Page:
Art and Chemistry
- The magic of substances
- A Chemistry/ Visual Arts Collaboration
- Seeing the transformation
- Alternative Photography – The Cyanotypes (Prussian Blue)
- Part 1: In the Chemistry Lab
Most art processes rely on some kind of chemical substance. Oil paints are mineral pigments ground with special oils, diluted with turpentine (an essential volatile oil). Printmaking techniques, darkroom photography, even charcoal relies on the transformation of a substance ( wood, fire= charcoal)
Most of the time we are completely unaware of the chemical make up and processes at work when we are making art.
This practical activity outlined below is an approach to making images that relies on a chemical transformative process. It increases the art students' awareness of the importance of materials, reveals the role of chemistry behind art processes and the alchemical nature of artistic experimentation. This project requires a collaboration with the chemistry teacher and use of the lab. It is not difficult however, and produces reliably interesting results. It is also a great way to create connections between the subjects and at the same time generate some great material for process portfolio screens! I worked with my colleague Jana Krainova in the Chemistry department years ago on this collaborative project which we hope you will enjoy!
What is a Cyanotype?
Making a cyanotype print involves placing a negative image, either a photographic negative, or an object, as in a photogram — on paper or fabric that has been prepared with an iron-based solution. The paper with the negative image on it is placed under ultraviolet light, or in direct sun, to develop. When the desired "print" is reached, the objects are removed and the paper is rinsed thoroughly to fix the image.
Cyanotypes are sometimes referred to as a"Sun print" in that the final image appears only with the aid of ultra-violet, or sun light. The cyanotype process is about 150 years old. The colours can range in their final metamorphose from pale to deep blue tones and everything in between.
22.50g Ammonium Iron (III) Oxalate; (NH4)3[Fe (C2O4)3].3H2O
7.50g Potassium Ferricyanide; K3[Fe (CN)6]
3.75g Ammonium Dichromate; (NH4)2Cr2O7
Pestle and mortar, beaker, Bunsen burner, heating screen, stirring rod, thermometer, scales, weighing boats, funnel, filter paper, stand and clamps.
This work should be carried out under tungsten light, not fluorescent or daylight.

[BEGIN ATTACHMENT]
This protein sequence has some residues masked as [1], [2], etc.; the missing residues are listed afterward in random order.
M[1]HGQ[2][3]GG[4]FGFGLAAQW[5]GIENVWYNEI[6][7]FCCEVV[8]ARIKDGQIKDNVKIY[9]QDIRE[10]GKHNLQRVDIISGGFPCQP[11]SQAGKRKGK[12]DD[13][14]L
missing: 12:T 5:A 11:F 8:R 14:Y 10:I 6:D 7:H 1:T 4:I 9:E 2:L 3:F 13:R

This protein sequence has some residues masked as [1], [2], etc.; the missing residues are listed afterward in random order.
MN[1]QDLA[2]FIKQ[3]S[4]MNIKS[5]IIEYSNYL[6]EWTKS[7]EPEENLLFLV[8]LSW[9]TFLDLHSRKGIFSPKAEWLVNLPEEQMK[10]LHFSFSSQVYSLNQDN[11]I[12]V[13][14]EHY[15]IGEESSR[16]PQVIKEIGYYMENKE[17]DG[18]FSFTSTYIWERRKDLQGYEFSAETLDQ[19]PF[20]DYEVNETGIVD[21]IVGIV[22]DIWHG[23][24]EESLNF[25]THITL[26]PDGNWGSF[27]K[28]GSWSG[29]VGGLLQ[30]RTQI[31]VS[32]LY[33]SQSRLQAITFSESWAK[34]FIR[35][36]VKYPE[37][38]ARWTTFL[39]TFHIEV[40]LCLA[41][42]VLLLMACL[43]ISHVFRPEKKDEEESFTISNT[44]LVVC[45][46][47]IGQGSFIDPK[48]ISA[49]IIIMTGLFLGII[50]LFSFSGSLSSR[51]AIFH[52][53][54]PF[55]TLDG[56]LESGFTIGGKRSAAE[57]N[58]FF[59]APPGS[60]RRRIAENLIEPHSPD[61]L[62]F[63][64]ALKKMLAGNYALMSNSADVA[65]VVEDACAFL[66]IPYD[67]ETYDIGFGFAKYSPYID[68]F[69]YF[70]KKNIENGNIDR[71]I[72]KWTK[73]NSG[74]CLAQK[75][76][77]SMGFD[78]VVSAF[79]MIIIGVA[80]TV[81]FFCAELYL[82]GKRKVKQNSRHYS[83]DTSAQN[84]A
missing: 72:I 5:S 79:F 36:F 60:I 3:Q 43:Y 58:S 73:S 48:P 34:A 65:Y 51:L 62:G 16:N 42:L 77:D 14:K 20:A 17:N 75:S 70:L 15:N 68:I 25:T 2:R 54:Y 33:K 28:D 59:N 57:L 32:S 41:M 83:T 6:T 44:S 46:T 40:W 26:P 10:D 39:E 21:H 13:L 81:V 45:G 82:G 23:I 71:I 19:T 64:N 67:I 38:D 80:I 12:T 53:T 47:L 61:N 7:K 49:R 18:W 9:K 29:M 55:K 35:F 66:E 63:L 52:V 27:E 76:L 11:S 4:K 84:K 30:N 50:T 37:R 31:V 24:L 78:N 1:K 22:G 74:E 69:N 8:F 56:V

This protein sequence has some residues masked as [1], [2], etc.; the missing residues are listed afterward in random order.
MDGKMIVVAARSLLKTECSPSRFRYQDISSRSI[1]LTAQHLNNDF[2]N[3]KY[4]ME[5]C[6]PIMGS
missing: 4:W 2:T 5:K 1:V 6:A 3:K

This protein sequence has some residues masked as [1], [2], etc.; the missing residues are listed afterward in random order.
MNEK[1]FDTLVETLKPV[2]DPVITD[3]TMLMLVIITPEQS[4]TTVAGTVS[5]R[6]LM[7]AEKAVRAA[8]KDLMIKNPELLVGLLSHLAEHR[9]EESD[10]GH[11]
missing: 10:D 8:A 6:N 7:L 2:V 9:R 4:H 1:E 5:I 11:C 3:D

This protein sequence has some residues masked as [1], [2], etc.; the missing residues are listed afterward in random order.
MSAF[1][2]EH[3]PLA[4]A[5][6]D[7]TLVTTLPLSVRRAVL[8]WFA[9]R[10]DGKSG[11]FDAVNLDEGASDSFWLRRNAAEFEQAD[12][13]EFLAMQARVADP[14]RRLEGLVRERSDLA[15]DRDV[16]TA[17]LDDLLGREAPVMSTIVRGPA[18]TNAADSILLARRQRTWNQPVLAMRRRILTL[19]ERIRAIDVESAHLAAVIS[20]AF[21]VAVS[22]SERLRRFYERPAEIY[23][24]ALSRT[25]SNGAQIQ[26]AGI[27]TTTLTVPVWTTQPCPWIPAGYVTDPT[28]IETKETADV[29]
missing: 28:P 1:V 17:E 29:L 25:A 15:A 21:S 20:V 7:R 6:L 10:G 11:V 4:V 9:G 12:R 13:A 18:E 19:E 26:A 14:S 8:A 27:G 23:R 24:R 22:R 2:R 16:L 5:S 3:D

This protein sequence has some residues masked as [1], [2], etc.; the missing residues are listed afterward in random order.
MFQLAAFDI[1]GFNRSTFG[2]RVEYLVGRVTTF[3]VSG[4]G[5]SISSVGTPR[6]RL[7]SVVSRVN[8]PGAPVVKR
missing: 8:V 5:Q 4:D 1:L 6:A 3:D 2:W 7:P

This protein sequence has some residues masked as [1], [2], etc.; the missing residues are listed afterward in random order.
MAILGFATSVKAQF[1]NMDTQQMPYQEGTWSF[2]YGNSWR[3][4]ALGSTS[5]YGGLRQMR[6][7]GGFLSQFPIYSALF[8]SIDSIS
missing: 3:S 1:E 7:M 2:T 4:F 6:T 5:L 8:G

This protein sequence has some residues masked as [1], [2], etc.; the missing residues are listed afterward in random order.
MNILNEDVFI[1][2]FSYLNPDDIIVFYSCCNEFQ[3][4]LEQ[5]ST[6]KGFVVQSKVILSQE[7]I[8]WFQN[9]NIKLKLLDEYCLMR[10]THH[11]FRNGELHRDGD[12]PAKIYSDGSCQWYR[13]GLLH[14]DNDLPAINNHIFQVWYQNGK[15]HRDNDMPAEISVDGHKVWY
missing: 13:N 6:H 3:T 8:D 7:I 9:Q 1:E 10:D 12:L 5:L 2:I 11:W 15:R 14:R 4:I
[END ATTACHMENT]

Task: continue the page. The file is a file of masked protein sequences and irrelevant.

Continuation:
Please note that all chemicals are poisonous!
2. Heat about 25 cm3 of distilled water to approximately 50°C and dissolve in it 22.5g of Ammonium Iron (III) Oxalate.
3. Prepare 25% solution of Ammonium Dichromate by dissolving 3.75g of the solid in distilled water and making up to a final volume of 15 cm3.
4. Add 0.4 cm3 of Ammonium Dichromate solution to the solution of Ammonium Iron (III) Oxalate prepared in 2 and mix thoroughly.
5. To this solution while still hot add 7.50g of finely powdered Potassium Ferricyanide in small portions with vigorous stirring. Few ( or preferably no) red crystals should be seen and green crystals will begin to appear. Set the solution aside in a dark place to cool and crystallise for about an hour.
6. Separate most of the liquid from the green crystals by filtration. The green solid is disposed of safely! The volume of the solution extracted should be approx. 25 to 28 cm3.
7. Make up the olive-yellow coloured solution with distilled water to a final volume of 75 cm3.
8. Filter the sensitizer solution and store it in a brown bottle kept in the dark
Prepare all the paper you will be using for the prints, experimenting with different paper types. A textured heavy paper, like watercolor paper works really well. You can also print on cloth or wood. Prepare all the objects, or shapes you will use for printing first because the actual process all happens quite quickly.
You can also create negatives on acetate with a photocopier or drawing on acetate. As long as it is transparent to allow light through it will make an impression. This part of the process is actually the most creative part and requires thinking, planning, exploring ideas beforehand.
Try using objects that have perforations or meshes, or varying opacity for more interesting prints. A completely opaque solid object will just make a silhouette shape.
Have baths of water ready for rinsing off the chemicals, or basins in the sink.
Using a wide even brush, paint the prussian blue solution on the paper.
Arrange the objects you have chosen, or the image on acetate, on the still wet surface. (Glass or perspex sheets will aide in keeping the objects in place when making prints of relatively flat things, such as leaves . Heavier objects will weight the paper themselves)
Expose to sun light for a few minutes
After exposure carry the piece inside, remove the objects and rinse the paper thoroughly and leave to dry away from the light
Teaching Materials for this lesson
Cyanotype photography ppt presentation
Cyanotype photography pdf version
Apparently, cyanotypes are very trendy! Read this recent article in the New York Times Cyanotypes, Photographys Blue Period is Making a Comeback